As far as the outside world knows, no fistfights ever broke out in a National Football League team's headquarters on draft day.
Has anyone checked with the Chicago Bears?
Last spring, their scouting department decided to select defensive tackle William (The Refrigerator) Perry of Clemson in the first round of the NFL draft.
Their coaching staff, particularly defensive coordinator Buddy Ryan, was aghast. No one told them Perry was going to be the pick.
This was no oversight. It was by design, by Bears design, which is to say, a football stencil cut out with a meat cleaver.
The Perry decision was the Bears' heavy-handed way of putting one of the finishing touches on their 1985 roster, a list that includes only 15 of the names it did five years ago.
"We don't involve the assistant coaches in our drafts," General Manager Jerry Vainisi said recently. "That's becoming more and more unusual, I know, but it cuts down on the number of people making decisions."
So Ryan called Perry a "wasted draft pick"? So Ryan said: "He's a nice kid, but so's my son, and I wouldn't want him playing for me"? So what, says Vainisi.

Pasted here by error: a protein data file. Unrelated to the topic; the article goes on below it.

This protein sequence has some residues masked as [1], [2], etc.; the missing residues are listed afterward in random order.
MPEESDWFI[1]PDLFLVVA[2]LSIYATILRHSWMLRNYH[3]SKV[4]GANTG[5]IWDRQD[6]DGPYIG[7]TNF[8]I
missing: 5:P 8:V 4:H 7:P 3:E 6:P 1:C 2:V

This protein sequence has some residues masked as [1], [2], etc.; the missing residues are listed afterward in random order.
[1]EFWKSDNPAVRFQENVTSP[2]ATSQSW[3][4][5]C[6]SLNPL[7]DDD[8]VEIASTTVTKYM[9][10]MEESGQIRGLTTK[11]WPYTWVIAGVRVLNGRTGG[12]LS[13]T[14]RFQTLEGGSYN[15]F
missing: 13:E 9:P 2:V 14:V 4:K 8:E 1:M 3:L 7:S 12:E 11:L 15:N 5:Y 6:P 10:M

"It didn't embarrass us. It aggravated me, but that's Ryan's style. Ryan said he wanted a cornerback. If Ryan doesn't get his way, he complains. He's been wanting a cornerback for seven years or something like that, and when he doesn't get one, he'll knock the draft choice," Vainisi said.
Perhaps the most satisfying thing about the Bears is they built their team the way they play football: recklessly.
With opportune draft picks, a smattering of free agents and a trade here and there, the Bears very quickly molded the team that has become the favorite for Super Bowl XX this week.
Although their biggest star, running back Walter Payton, arrived 11 years ago, the philosophy swept in four years ago today, when Mike Ditka was named head coach.
"I wanted people who wanted to do more than be first in line Tuesday for their paycheck," Ditka said. "I wanted people who would play hard on Sunday. It was simple, really."
The Bears became so uncomplicated. They cut hordes of mediocre players, and replaced them with better ones. Now, although they have played .500 or better only the last three seasons, 24 of their 45 players have not played on a losing Bears team.
"They don't remember the blocked punts by Minnesota or the fumbles against Green Bay," said free safety Gary Fencik, a 10-year veteran who does. "More than half this team has never played for a loser here."
Vainisi, who had been with the Chicago front office for 11 years before becoming general manager in 1983, said many players on the old Bears "had accepted losing."
And Ditka, of all people, wouldn't accept that.
Around draft time, most teams run circles around the "best available athlete" phrase. But, in Ditka's first year, the Bears targeted positions and stuck to them.
"We drafted by positions those first couple years especially," Ditka said. "We were so poor in some areas, we had to do it."